miércoles, 24 de junio de 2009

The course of empire

Germán Tagle’s work reveals his clear understanding of the historic use of images of the landscape as a tool of empire. This is particularly relevant to the allusion to modernism (and the struggle between modernity and post modernity) that is also present in his works. In his noted works, Néstor García Canclini has constantly explored the relationship between modernity and the will of empire:

The expansive project is a tendency of modernity to extend knowledge and possession of nature, and also the production, distribution and consumption of goods. Expansion tens to be motivated by increase in profit, but we also find it, away from any commercial impulse, in scientific discover, industrial growth, demographic growth and even in alternative trends that seek an expansive conception of human evolution.[1]

Following García Canclini’s lead, I would suggest, that Germán’s paintings also refer to one of the principal motivators of the will towards empire, which is desire. The artist himself has noted the close relationship between fear and desire and between fear and fascination. The figures in his paintings are in a state of contemplation; they are desirous but waiting; their desire becomes poetical and relates to imagination, contemplation and the search for gratification within the landscape.[ii] The searching of the landscape is tied to self-knowledge, to intense thoughts, to desire to become linked through the landscape to the understanding of one’s destiny. As has been established by a number of scholars, the discourses surrounding colonized people—their landscapes and cultures—often evoked narratives and stereotypes that were much more revealing about European cultures than about the peoples they were attempting to catalogue.[iii]

In Germán’s work, the fabric he has chosen to use as the support for his painting is particularly telling and relevant to a discussion of colonialism and the course of empire. Toile fabric with flowers and other decorative elements on it was first created from woodblock and then copperplate prints in Ireland and France in the mid-eighteenth century. By the 1770s, it had become extremely fashionable among the French court and the French Oberkampf factory was proclaimed to be the Manufacture Royale de Jouy by King Louis XVI in 1783.[iv] Eventually, European fabricators became adept at finding images that would sell to a variety of patrons, even commemorating American independence for a French market that identified with this historic struggle.

The images printed on toile fabric represent the ideals, the fantasies, the expectations of European society, often based on long-held beliefs about the role of man and nature and the differences between one continent and another, one culture and another. Not merely decorative motifs, these images also represent the desire to encompass the culture of another (the Asian, the indigenous American), to (literally and figuratively) domesticate it, experience it, own it.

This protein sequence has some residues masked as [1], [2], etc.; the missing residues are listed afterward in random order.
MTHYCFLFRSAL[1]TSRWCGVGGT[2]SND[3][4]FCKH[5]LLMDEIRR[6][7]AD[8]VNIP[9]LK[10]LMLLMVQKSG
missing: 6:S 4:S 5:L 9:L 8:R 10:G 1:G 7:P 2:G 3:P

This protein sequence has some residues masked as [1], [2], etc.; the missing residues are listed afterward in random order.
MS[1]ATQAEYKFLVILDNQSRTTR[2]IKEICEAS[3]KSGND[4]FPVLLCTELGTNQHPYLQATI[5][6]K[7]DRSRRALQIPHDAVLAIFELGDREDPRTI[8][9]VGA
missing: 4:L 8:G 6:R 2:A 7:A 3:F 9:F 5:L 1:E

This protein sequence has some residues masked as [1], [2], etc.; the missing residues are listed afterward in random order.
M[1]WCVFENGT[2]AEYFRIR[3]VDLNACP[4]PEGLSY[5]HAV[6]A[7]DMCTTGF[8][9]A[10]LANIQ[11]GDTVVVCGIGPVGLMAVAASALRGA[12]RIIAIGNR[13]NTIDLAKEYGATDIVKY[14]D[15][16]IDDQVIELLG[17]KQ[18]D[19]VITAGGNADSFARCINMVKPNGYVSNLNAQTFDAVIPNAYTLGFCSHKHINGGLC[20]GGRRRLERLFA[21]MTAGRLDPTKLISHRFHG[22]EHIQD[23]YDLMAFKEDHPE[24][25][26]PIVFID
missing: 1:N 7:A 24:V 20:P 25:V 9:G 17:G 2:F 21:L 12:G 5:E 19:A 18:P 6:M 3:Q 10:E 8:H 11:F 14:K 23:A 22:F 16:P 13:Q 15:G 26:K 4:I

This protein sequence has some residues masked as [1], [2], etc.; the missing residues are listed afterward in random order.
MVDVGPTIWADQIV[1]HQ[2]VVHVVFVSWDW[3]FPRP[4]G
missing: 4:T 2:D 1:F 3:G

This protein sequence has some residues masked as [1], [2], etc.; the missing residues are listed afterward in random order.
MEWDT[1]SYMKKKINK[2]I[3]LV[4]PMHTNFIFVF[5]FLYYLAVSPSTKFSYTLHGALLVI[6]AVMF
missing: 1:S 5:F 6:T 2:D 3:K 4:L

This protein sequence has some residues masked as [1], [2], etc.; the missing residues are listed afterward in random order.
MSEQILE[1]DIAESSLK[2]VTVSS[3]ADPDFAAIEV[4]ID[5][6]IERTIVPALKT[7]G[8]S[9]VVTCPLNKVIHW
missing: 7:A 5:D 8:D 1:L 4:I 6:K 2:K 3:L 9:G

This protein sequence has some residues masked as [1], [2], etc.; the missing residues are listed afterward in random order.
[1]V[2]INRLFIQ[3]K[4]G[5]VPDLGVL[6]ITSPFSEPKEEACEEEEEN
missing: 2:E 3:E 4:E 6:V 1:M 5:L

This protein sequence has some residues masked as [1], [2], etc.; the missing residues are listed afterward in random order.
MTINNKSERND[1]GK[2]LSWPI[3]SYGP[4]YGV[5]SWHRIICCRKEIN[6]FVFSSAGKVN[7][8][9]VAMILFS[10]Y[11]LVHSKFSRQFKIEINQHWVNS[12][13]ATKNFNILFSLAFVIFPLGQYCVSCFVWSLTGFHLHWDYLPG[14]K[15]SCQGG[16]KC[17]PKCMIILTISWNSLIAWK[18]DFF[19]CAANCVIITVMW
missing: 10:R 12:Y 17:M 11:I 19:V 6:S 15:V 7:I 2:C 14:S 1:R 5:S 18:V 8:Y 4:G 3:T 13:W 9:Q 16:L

One work in which this concept is readily evident is Welcome to America, 2007 (*Fig. 3). The background includes a landscape of bucolic scenes that feature gentle maidens laundering clothing in a river, a pair of oxen lead by a farmer and a young man watching the scene appreciatively from his relaxed position in the grass. Across these decorative views, the artist has filled his canvas with brash strokes of bold, moving color. The paint, as it spreads across these figures serves as a metaphor for the desire to continue to expand across landscapes, to fulfill fantasies about the simplicity of an idealized life.

The kind of imagery seen on these printed toile fabric helps to maintain the conviction that the multiplication of lands available to the nation is an essential part of its development. Through the hand of the artist, the effect of the paint underscores the idea of a culture clash, in which the sanctity of the gentle landscape is intervened by a powerful unstoppable force, much like the spread of empire.

Two smaller examples in which the print of the fabric becomes the central image or protagonist of the works are Castle and Satellite (*Fig. 8 and 9). These works present a single realistic image, each taken from a fabric pattern and collaged into the painting. Castle features a large, Romanesque structure with a tower and a bridge that stretches across a river. A Romantic ruin, the castle dominates the scene that is painted with a violent storm of colors—a testament to the magnificence of the (European) structure. This kind of representation featuring a ruin surrounded by a nostalgic and romantic interpretation of the landscape is typical of the work of nineteenth century Romantic painters and is critical to reading Germán’s work as a contemporary example of the exploration of the sublime in art.

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